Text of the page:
A new IoT standard: Is it 802.11ah-no or 802.11ah-good?
Hand-wringing over radio standard diversity has been a recurring theme in the fast evolving IoT/M2M market (so fast we don’t even have a good name for it), and TelecomTV has hand-wrung with the best of them. But now we’re not so sure.
If we accept that IoT/M2M (send out for a better term, someone) is going to be fantastically huge and play a large part in just about every vertical IT sector, then the idea that you could have a responsive, competitive and, above all, global, access market, addressing all those wildly varying requirements forming around just a small handful of radio technologies, seems tenuous - no, more than that, just not feasible.
IoT is destined to differ wildly from other, previous communications markets: its applications are infinite and therefore the technical and business requirements in terms of cost v. reliability, v. data throughput, v. range, v. remote unit life-cycle, v. country specific spectrum considerations, v. [submit your own .……..] will be similarly diverse.
Add to this the fact that supporting multiple protocols at both the client/remote unit and network ends of the process just ain’t the hassle it used to be, and there’s a good case for accepting that radio protocol diversity will be a fact of IoT life - and probably a good and healthy fact at that.
So the news this month that the IEEE is preparing “yet another” IoT protocol should probably be greeted with mild enthusiasm rather than an upward eye-roll.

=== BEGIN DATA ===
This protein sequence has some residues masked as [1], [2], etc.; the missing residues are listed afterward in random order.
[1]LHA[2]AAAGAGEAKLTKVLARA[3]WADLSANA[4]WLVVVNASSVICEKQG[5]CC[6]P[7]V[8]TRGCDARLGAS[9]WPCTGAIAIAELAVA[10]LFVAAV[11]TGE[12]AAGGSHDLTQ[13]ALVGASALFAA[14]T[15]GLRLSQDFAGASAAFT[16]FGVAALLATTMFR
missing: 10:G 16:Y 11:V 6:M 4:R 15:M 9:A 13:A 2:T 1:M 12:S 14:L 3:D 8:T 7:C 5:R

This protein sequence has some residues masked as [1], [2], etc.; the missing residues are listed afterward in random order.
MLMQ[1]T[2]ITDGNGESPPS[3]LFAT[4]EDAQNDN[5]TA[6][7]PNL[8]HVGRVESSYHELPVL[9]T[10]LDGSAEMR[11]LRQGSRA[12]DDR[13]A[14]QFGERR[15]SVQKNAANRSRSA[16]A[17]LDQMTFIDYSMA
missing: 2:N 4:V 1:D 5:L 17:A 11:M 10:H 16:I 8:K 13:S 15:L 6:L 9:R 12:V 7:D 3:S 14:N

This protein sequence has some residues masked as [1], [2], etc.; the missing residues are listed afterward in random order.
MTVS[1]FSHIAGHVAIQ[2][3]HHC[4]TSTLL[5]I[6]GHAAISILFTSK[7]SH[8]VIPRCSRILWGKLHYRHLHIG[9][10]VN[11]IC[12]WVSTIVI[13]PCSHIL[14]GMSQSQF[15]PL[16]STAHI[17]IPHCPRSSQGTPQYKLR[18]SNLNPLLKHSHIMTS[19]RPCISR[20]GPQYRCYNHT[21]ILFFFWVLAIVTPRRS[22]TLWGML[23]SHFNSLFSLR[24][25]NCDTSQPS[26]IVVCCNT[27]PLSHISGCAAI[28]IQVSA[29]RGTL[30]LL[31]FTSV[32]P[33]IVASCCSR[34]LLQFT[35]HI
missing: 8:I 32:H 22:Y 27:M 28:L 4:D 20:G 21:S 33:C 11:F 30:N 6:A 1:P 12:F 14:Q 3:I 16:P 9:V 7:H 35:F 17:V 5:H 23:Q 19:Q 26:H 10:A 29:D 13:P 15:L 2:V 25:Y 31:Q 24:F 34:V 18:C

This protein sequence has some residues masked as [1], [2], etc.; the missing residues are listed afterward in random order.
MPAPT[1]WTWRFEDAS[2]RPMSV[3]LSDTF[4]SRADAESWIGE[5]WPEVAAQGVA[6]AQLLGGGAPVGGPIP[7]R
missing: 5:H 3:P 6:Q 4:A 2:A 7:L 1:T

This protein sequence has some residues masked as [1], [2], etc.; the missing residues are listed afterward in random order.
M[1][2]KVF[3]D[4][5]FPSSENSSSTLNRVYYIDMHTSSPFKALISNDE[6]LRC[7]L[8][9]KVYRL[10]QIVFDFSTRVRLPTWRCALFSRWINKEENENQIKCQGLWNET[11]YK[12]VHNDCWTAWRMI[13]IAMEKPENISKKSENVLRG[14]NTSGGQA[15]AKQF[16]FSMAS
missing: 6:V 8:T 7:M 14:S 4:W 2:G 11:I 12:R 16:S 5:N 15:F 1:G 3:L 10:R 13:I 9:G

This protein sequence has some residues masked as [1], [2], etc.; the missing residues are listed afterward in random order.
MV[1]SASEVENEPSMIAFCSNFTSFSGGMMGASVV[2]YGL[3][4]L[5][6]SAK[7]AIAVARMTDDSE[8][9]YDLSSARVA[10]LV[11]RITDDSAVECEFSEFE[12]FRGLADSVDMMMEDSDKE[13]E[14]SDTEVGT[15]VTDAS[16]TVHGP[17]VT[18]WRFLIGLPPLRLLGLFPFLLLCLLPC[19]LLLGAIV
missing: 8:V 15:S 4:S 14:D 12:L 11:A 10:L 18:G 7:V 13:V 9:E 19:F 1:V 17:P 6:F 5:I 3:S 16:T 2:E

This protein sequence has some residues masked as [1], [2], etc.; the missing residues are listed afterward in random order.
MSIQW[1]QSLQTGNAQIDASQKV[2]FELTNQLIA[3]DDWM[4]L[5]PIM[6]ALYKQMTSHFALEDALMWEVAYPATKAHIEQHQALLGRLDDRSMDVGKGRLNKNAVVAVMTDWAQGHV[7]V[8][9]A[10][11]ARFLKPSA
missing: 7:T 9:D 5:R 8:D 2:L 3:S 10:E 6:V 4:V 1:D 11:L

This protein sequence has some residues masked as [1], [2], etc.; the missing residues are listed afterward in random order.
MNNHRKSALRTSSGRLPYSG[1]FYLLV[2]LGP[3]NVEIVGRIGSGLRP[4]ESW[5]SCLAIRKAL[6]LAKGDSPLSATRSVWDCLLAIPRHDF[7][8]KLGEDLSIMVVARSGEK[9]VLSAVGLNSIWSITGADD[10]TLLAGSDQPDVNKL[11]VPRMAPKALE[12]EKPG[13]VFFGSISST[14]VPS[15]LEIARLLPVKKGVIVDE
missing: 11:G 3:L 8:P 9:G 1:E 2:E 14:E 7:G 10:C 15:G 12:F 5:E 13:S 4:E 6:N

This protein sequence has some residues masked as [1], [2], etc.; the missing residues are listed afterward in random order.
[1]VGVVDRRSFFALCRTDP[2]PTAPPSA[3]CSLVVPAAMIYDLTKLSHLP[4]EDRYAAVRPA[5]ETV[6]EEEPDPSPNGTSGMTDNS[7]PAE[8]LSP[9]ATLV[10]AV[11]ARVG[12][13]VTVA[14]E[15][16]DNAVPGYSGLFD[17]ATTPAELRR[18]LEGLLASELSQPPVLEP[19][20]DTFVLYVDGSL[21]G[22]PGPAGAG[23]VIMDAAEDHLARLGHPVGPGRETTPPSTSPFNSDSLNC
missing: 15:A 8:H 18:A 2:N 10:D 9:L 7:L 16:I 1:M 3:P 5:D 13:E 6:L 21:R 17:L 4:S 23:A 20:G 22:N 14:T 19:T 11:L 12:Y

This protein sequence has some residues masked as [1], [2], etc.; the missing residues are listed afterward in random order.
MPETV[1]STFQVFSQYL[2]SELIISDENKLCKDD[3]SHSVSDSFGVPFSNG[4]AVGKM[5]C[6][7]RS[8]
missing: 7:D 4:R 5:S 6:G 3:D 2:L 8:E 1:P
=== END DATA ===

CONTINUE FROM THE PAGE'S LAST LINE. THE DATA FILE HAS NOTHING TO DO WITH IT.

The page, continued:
It’s a WiFi standard, 802.11ah, and is a ‘down clocked’ version of standard WiFi in that it looks like WiFi but runs far slower at lower power and is designed to reach out to the parts that conventional WiFi can’t (quite) reach.
In that way it could be considered a near competitor to the low-powered radio technologies being deployed by the LoRa group and prepped as a standard by the GSMA. (see - Mobile operators look to take charge of IoT-friendly LPWAN development).
In terms of the 'v.' list above, this protocol is designed to meet needs for wide coverage, low speed and low power. A single base station is envisaged supporting up to 8,191 devices which could each ‘burst’ data at 150 kilobits per second. The 802.11ah radios are designed to work in unlicensed frequencies between 755 Mhz and 928 Mhz and with a range of up to kilometer so they could work well across a small farm or a single factory, say, where conventional WiFi would struggle.
The standard is expected to finalised and approved in 2016.
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